Here at the Flight office in Downtown San Francisco, we live and breathe Digital Asset Management (DAM). Canto, our parent company, established the DAM industry over 25 years ago.
Our daily conversations are filled with jargon-laden DAM terms like assets, metadata, keywords, tags, file versioning, portals, Digital Rights Management, etc.
Even though we’re DAM experts, we still try to keep in mind that Digital Asset Management is a relatively niche offering in the world of file storage. There is still a long way to go before DAM becomes commonplace in everyones workflow.
Our goal in our DAM for Dummies series is to really layout first what DAM is, and then go into how it can benefit your overall workflow and the way your team collaborates.
So… What is a DAM?
DAM is a system that allows you and your team to upload one or many assets and then share those files to as many or few people as needed.
The ‘M’ in DAM is really the part we’re talking about here. We need to Manage our assets because they’re out of control!
Our computers, thumb drives, cloud drives, phones, tablets, etc. are bursting with all sorts of files. Unaccounted assets usually get put into some obscure folder and then emailed to coworkers. Those colleagues then download those files, make duplicate copies, and rename them to something like ‘file.version15.jpg’. The previous 14 versions are uploaded to a shared cloud storage account or, even worse, emailed to more people. Welcome to digital chaos!
Now the files that were just on your computer are now buried in a chaotic email chain, and different versions are all over everyone else’s computers. Not to mention those 15 different versions in the cloud storage. There’s really no way to know which version is the best to use, or if a specific version is approved for production.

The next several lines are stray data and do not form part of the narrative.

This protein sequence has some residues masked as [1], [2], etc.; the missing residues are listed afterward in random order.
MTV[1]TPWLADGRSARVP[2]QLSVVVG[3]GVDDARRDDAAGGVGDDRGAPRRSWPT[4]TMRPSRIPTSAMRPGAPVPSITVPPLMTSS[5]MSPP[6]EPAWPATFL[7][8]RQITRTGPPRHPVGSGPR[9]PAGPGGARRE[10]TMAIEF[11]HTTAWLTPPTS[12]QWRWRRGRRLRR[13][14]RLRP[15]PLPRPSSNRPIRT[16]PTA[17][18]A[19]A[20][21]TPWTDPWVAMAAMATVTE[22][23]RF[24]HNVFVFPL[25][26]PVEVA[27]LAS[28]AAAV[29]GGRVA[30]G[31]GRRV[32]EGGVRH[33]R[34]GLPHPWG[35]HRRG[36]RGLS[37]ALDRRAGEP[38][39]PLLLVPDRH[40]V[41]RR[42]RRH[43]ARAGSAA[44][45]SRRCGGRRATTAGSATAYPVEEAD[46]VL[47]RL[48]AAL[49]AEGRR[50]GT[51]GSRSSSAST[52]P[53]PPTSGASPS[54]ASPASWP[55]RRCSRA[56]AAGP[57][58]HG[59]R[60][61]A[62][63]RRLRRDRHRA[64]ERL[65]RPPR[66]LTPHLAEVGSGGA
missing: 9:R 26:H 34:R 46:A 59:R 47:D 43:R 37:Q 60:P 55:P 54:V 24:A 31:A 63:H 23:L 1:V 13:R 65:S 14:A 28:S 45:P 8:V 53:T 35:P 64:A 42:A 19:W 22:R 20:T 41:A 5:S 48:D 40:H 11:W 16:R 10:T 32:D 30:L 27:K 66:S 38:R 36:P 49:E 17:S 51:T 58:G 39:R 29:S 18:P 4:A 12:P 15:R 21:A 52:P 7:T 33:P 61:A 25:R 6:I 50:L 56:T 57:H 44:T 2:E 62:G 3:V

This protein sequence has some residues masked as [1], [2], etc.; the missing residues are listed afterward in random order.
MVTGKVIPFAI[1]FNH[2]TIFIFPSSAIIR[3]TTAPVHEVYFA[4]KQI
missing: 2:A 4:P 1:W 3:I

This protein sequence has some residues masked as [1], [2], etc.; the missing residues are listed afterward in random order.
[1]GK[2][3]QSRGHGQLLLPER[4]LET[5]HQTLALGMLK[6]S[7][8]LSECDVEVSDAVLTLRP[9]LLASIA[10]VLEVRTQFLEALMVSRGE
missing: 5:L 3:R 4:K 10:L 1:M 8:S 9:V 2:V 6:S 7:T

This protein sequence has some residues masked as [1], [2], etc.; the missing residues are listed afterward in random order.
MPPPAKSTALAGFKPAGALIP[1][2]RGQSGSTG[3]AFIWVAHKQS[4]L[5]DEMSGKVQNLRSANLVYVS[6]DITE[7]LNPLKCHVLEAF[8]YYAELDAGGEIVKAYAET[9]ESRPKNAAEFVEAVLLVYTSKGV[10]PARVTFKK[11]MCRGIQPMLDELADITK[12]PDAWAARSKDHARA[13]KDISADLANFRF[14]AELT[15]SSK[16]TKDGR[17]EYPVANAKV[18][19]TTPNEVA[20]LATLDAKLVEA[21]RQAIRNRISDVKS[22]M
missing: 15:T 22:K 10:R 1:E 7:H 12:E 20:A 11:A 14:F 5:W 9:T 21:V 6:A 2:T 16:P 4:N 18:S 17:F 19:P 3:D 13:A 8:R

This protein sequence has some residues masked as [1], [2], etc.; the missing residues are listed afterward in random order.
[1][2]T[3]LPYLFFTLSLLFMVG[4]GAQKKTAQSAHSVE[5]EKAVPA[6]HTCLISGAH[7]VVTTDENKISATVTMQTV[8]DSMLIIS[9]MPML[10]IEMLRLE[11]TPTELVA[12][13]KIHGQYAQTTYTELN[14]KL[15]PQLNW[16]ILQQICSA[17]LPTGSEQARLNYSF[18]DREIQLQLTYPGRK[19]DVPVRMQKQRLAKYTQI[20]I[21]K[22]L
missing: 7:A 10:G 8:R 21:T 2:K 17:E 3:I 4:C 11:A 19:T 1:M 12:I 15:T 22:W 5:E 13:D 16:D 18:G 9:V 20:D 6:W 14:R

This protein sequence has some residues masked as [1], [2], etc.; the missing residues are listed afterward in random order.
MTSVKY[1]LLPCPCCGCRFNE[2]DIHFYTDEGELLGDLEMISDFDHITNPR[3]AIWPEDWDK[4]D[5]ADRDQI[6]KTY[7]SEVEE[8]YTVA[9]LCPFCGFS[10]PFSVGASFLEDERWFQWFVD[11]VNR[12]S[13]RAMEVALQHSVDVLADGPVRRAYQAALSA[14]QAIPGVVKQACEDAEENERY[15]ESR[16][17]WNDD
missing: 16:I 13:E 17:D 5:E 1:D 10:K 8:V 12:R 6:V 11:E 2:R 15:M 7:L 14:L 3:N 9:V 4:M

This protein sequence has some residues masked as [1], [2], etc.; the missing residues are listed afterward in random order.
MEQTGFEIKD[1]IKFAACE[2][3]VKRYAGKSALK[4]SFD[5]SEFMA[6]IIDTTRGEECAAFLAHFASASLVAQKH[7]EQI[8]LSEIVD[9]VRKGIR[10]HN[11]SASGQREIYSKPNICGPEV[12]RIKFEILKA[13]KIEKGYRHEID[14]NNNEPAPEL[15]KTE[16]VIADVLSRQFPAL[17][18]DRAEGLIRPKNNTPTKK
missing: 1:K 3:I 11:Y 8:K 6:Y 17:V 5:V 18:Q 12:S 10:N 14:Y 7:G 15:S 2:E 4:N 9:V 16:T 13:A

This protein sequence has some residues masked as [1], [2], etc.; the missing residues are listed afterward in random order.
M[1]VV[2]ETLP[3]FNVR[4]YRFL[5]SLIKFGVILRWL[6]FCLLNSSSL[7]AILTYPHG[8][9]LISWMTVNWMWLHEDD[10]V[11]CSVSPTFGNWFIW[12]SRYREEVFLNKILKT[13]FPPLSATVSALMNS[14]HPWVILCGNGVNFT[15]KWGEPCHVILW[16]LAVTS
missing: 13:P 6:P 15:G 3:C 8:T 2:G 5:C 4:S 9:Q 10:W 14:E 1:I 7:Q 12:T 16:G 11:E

If you had DAM in place, you wouldn’t have to worry about emailing those files to your coworkers, resulting in that digital chaos and differing versions spread across multiple locations. You could have just uploaded those assets to a DAM system (like Flight).
Once assets are uploaded to a DAM system, they’re stored in just one place. When an asset is updated with a new version, it’ll replace the old one. But don’t worry, that asset will still retain its all of its different versions in its version history. Versioning allows for just one approved asset for a team to work with, but with a file history! One file with multiple past versions!
Having one central hub to upload, find and download files has pretty much solved digital chaos… but wait – there’s more!
Stay tuned for Part 2 of this DAM for Dummies Series: Who needs a DAM?